<array>
        <string>com.apple.mail</string>
        <string>com.apple.itunes</string>
    </array>
    <key>com.apple.security.temporary-exception.files.absolute-path.read-write</key>
    <string>/</string>
    <key>com.apple.security.temporary-exception.mach-lookup.global-name</key>
    <array>
        <string>com.apple.photostream-agent</string>
    </array>
    <key>com.apple.security.temporary-exception.mach-lookup.global-name:before:10.8</key>
    <array>
        <string>com.apple.AOSNotification-FMM</string>
    </array>
    <key>com.apple.security.temporary-exception.sbpl</key>
    <string>
        (begin
            (allow file-search)
            (allow ipc-posix-sem)
            (allow system-fsctl))
    </string>
    <key>com.apple.security.temporary-exception.shared-preference.read-only</key>
    <array>
        <string>com.apple.iPhoto</string>
    </array>
    <key>com.apple.security.temporary-exception.shared-preference.read-write</key>
    <array>
        <string>com.apple.Aperture</string>
        <string>com.apple.iApps</string>
        <string>com.apple.iLifePhotoStream</string>
        <string>com.apple.iLifeAssetManagement.agent</string>
        <string>com.apple.iLifeAssetManagement.crash</string>
        <string>com.apple.iLifePhotoStream.importstatus</string>
        <string>MobileMeAccounts</string>
        <string>com.apple.ImageCapture2</string>
        <string>com.apple.mcxprinting</string>
    </array>
</dict>
</plist>

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13 Comments

Almost exactly the same is true for iPhoto 9.4. Very sad story…

Why does FlickrExport still exist? Aperture has Flickr support built in.

Jan Erik Moström

Apertures Flickr support is a sad thing, it never works the way I expect it to work so I've given up on it. FlickrExport is the best way to upload photos from Aperture to one ore more Flickr accounts.

@Greg What JEM said. I like Aperture in general, but I just don’t trust its built-in Flickr support.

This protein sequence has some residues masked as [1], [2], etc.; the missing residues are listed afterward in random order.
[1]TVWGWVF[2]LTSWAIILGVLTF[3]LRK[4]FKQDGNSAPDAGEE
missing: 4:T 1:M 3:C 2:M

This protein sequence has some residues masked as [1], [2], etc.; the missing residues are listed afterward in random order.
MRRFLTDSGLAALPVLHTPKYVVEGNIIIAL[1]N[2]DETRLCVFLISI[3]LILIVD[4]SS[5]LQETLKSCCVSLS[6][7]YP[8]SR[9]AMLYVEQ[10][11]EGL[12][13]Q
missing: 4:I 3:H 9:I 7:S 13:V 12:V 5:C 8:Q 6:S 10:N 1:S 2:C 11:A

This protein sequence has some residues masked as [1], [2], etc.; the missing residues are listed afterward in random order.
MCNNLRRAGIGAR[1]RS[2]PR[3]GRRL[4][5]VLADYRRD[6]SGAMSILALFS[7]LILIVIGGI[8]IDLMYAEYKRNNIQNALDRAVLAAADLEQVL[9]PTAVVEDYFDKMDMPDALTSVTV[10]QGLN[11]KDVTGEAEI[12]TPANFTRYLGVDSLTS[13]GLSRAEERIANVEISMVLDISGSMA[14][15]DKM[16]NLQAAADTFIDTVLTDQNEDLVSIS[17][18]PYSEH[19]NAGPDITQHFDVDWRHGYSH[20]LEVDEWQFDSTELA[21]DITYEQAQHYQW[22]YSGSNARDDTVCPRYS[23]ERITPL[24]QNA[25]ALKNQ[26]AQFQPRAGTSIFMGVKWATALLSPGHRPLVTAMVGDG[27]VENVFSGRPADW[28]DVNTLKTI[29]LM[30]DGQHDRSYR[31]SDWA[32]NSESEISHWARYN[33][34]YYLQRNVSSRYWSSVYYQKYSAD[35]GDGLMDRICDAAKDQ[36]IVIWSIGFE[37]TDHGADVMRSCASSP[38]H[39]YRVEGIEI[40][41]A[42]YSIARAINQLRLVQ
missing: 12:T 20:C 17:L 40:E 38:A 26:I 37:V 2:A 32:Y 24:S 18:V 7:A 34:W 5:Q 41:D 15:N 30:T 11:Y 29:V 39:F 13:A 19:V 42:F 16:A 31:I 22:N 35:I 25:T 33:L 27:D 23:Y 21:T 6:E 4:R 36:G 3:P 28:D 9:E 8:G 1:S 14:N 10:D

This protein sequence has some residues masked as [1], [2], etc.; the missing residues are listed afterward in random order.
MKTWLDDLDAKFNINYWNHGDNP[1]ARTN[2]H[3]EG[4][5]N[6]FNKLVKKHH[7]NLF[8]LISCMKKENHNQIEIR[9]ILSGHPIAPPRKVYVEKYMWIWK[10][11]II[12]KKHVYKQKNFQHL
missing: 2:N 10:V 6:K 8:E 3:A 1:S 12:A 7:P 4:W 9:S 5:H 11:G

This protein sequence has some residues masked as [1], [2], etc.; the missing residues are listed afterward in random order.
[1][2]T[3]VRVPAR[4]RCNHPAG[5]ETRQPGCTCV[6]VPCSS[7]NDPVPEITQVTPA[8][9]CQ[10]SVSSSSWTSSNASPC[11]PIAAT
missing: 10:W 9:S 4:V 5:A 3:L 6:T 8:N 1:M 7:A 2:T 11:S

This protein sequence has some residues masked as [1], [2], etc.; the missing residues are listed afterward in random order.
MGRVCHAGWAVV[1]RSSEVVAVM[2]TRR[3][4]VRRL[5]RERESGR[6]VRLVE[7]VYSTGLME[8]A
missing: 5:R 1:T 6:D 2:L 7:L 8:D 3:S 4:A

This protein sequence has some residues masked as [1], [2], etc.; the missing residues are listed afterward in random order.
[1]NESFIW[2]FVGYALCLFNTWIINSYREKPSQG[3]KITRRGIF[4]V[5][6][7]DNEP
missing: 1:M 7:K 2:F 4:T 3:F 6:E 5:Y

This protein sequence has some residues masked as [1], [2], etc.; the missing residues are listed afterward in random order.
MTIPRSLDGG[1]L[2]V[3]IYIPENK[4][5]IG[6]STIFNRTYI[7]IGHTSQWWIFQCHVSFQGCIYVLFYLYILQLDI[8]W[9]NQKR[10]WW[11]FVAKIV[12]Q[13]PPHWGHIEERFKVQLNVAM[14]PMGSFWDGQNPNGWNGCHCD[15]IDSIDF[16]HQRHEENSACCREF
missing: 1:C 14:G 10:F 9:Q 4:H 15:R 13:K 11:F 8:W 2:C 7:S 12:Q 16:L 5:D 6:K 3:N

[...] Link. Big undocumented change. by jgordon on September 23, 2012  •  Permalink Posted in share Tagged s [...]

Wow, excellent digging. I started to respond with a comment, but my comment quickly expanded to a full blog post. So, you can find my response here: http://www.c-had.com/does-this-count .

@Chad Thanks for looking at this in more detail. I suppose you could win the reviewer lottery, but from what I’ve heard it’s essentially impossible for a third-party app to get approved with read-write access to “/”, even if there’s no other workaround. And, as you note, even with this broad access Apple still had to use entitlements that don’t even exist for third-party developers. Thanks also for mentioning the “:before:10.8” suffix, which I noticed but forgot to write about before posting this.

Seems like class action lawsuit material to me. Sure feels a lot like what Microsoft got in trouble for in the '90s....

The answer to everything is not a lawsuit.

[...] UPDATE 2: It looks like sandboxing is so restrictive, that Apple is using private exceptions and security scoping in their apps that aren’t available to developers. http://mjtsai.com/blog/2012/09/23/aperture-3-4-sandboxing-and-flickrexport/ [...]

Oh, *that's* why my Aperture-to-Gallery plugin stopped working recently! Thank you, thank you!

I thought it might have something to do with Übermind ceasing support of all their plugins -- that didn't quite make sense, but it seemed unlikely to me that a move from 3.3 to 3.4 would break plugins. I guess not! Moving all the preferences from one location to the other did the trick for me. I don't know how I would have ever found out about this if not for following you via RSS!

I corrected the text in the Aperture 3.4 update and uploaded it: http://cl.ly/JnSi

[...] and management software. Though in theory sandboxed like everything else in the App Store, Apple seems to have granted itself blanket entitlements that let Aperture perform all the tasks it used to [...]